Second, I had to trust myself. I have been at odds with myself since a very young age, probably about three or four years old. I bickered with and insulted myself, calling myself ugly and stupid and worthless. My inner-critic was my outer-critic, too. I called myself a worthless piece of shit almost every minute. I was just echoing things that were said to me. Even if I did something good, like got an A. First, it would be criticism from my parents that the score wasn’t higher, then it was me turned on myself saying, “You suck. You should’ve done better. They don’t want you, you’re such a loser. You’re a mistake. They don’t love you.”
Now, do you see one of the reasons why I believed love was conditional and transactional? Yeah, that’s rough for a child to learn and difficult to unlearn as an adult. I had to trust myself and be kind to myself. I imagined a little light or a little seed. It would get brighter or pop out a little leaf and roots every time I was kind to myself or second-guessed myself in a nice way. It would dim or shrivel if I fell back into negative self-talk. That small visual made such a difference. Right now I’m a lighthouse and have a Sequoia in my heart. That’s a beautiful place to be from a tiny flame and a small seed.
Third, I had to begin to trust others again. Not only did that traumatic breakup make me lose trust in people, but I also stopped trusting after a bad living situation, and a falling out with a group of friends before leaving for Guam. I closed myself off to new people and kept them at arms’ length unless I was forced to spend time around them. I was scared of getting hurt and used again. I enjoyed being alone at the time because I told myself that I was better off without having to trust others. But feeling trust in others and yourself is a big part of happiness. It’s a human connection. We need it whether we want to or not. Firm boundaries and knowing yourself are key here.
And finally, I had to understand that I was not alone in my pain. For trauma survivors, wrapping your head around the idea that someone out there has gone through equal to or more than you, but is now living a happy and productive life is damn near impossible. Trauma is isolating. It feels like no one understands and like if you were to try to explain it to someone, they’d cut ties with you because what you went through was so horrible. And don’t forget that trauma affects everyone differently. There’s often the anecdote of a small dog and a big dog walking through a mud puddle. The small dog is nearly covered, while the big dog only has mud up to his knees (dogs have knees, right?). The moral of the story is that everyone goes through the same thing differently. You might not even know that a friend of yours has experienced something similar to you because trauma creates such a visceral response in the body. This is why support groups and group therapy help people immensely.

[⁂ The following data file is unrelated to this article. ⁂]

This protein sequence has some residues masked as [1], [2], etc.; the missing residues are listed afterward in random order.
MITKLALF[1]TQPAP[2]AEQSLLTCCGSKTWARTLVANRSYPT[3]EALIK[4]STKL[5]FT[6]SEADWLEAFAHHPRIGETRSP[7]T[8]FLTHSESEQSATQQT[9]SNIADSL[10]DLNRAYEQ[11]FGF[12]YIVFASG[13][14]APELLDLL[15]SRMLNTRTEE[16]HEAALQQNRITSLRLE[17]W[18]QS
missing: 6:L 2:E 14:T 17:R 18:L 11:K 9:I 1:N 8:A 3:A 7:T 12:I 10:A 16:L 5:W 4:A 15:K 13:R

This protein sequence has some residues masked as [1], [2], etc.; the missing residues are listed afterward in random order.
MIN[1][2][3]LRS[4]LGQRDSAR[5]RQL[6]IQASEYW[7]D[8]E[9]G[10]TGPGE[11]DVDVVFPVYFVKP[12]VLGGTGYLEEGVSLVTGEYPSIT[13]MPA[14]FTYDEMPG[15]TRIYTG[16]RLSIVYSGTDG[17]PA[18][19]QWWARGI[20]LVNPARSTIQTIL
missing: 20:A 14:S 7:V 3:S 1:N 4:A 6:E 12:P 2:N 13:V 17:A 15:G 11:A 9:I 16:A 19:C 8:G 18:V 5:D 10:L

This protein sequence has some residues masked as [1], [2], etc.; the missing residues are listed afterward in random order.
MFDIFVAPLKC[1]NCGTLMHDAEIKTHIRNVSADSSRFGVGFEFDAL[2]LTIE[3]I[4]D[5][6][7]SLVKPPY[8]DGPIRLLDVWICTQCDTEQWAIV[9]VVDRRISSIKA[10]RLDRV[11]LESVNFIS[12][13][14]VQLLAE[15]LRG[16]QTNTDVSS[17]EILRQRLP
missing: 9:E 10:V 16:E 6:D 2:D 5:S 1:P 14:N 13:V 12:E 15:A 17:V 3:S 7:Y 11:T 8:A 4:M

The difference in happiness that lies in others and happiness that comes from within is almost tangible. The same way that I currently feel like I have a lighthouse inside because my happiness is self-made was the same way that I felt like a flickering match when I depended on others.
Want to find inner-happiness? Get to know yourself. Take baby steps. Recognize your mistakes, but find a way to NOT beat yourself up for them. Get a self-help book or two. Heck, I’ll shamelessly plug my self-love journal, too. Spend some time with yourself and write what you envision a happy life to be like. Then take the steps to achieve it. And be flexible with it! Your happy today could be just “eh” tomorrow.
30-Day Self-Love Journal (Spiral Notebook)
In this journal, you will have each prompt to work on to improve your most important relationship!
Spiral notebooks are available now!
What makes you feel like you light up inside? And happy Thanksgiving! If you didn’t see my Tuesday email, it’s okay! Another one is coming out at midnight on Black Friday!)